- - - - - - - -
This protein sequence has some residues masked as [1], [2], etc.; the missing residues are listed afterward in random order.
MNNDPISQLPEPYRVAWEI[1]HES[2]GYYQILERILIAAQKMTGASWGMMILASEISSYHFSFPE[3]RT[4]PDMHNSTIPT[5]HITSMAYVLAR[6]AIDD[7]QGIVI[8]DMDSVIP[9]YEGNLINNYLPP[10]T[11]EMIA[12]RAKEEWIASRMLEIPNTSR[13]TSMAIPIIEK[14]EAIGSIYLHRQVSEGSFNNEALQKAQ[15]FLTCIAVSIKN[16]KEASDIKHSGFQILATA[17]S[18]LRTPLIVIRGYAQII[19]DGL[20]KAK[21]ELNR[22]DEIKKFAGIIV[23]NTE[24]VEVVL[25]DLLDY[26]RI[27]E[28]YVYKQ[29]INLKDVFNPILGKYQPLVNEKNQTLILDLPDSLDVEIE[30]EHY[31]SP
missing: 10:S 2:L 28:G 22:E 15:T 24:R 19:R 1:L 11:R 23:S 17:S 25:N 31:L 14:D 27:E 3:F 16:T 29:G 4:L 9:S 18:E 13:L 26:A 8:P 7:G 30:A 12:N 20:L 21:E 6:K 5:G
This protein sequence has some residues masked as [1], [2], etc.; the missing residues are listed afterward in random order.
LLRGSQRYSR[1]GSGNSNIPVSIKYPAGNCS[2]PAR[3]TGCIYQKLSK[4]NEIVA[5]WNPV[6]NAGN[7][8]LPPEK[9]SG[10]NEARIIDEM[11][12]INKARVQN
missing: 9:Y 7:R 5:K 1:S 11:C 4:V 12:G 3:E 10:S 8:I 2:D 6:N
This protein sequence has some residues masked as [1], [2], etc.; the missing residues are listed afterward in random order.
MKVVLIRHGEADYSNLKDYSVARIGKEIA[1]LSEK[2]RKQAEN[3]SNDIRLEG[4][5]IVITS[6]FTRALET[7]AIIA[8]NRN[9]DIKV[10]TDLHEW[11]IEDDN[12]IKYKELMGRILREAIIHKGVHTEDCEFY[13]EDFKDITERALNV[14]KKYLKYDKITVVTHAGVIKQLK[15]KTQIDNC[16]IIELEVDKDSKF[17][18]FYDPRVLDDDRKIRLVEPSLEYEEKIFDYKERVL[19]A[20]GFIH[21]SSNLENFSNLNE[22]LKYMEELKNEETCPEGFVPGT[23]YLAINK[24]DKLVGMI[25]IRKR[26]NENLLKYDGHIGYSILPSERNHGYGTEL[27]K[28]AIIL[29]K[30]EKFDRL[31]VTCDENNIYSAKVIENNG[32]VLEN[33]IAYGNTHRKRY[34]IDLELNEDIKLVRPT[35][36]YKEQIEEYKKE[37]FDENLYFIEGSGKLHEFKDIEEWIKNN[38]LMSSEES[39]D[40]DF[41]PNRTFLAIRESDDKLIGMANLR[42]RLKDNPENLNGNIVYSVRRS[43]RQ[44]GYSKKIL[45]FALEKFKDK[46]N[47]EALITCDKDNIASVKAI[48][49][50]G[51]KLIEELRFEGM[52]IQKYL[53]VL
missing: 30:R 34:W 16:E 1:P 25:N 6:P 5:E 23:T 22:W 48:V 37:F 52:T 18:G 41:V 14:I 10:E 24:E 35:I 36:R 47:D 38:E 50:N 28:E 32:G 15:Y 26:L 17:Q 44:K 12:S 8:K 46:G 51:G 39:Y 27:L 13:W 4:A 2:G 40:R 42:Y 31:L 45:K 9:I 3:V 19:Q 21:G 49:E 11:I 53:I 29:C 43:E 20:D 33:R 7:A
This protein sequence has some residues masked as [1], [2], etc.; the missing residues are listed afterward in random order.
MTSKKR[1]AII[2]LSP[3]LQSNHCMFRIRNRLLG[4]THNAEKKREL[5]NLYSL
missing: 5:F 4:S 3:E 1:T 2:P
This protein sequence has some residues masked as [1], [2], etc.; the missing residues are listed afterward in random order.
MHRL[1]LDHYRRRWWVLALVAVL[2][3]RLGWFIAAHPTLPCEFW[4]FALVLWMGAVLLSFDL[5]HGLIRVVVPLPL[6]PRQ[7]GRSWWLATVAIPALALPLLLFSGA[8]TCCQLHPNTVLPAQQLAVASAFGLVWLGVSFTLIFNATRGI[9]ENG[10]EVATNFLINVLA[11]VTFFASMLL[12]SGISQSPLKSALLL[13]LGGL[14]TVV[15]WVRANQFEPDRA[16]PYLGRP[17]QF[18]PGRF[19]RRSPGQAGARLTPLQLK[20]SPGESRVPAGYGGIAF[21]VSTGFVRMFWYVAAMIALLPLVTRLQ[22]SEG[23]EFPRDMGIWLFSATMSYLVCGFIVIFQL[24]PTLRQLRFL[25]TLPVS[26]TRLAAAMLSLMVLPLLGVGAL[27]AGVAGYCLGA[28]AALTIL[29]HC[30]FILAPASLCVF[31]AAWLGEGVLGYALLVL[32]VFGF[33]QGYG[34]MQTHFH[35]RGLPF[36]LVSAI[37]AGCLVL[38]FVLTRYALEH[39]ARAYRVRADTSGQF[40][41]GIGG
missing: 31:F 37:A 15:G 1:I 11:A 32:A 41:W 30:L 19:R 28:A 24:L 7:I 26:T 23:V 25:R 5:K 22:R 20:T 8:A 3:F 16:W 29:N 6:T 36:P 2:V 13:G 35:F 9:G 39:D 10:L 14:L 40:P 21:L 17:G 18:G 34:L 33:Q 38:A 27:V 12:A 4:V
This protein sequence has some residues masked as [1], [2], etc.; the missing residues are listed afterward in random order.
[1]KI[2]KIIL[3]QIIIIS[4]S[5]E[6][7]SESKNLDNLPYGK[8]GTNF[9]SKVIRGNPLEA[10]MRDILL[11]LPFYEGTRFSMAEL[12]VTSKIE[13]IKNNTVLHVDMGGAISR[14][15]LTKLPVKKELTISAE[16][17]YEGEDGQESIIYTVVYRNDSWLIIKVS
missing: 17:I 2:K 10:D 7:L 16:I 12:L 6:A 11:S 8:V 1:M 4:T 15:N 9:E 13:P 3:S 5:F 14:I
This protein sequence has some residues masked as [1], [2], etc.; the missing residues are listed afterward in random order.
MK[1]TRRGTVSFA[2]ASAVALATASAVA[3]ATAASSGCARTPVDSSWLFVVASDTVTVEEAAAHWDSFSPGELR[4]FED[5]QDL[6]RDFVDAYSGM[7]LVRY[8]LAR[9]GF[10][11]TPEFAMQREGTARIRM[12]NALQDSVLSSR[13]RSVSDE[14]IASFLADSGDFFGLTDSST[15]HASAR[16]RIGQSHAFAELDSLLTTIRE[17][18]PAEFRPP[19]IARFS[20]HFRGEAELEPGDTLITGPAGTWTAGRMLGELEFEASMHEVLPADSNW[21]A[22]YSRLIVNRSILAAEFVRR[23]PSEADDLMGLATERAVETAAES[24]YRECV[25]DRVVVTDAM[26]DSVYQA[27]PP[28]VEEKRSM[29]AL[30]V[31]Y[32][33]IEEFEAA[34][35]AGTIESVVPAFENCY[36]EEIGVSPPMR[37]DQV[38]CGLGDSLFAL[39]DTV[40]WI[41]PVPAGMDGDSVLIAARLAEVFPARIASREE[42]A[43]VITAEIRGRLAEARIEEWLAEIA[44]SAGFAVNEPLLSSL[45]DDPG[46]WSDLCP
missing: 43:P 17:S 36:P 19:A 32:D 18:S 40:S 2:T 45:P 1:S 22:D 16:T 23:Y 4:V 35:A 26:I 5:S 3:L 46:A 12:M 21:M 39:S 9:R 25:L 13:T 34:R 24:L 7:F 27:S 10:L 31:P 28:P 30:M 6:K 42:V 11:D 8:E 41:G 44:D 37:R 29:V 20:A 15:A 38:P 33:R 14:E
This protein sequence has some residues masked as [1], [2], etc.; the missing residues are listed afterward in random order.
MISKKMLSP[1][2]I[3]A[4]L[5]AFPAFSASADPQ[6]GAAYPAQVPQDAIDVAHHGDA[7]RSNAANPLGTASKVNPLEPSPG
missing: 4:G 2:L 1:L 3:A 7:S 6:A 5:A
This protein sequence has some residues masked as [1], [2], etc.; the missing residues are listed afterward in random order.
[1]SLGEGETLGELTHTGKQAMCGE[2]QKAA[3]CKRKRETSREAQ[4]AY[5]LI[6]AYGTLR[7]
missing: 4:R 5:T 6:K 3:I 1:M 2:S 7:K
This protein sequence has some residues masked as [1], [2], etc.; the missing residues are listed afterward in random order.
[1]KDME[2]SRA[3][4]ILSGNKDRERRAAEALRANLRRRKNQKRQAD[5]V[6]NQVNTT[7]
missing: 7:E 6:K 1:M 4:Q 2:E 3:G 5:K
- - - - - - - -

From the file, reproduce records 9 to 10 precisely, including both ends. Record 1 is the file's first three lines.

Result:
This protein sequence has some residues masked as [1], [2], etc.; the missing residues are listed afterward in random order.
[1]SLGEGETLGELTHTGKQAMCGE[2]QKAA[3]CKRKRETSREAQ[4]AY[5]LI[6]AYGTLR[7]
missing: 4:R 5:T 6:K 3:I 1:M 2:S 7:K
This protein sequence has some residues masked as [1], [2], etc.; the missing residues are listed afterward in random order.
[1]KDME[2]SRA[3][4]ILSGNKDRERRAAEALRANLRRRKNQKRQAD[5]V[6]NQVNTT[7]
missing: 7:E 6:K 1:M 4:Q 2:E 3:G 5:K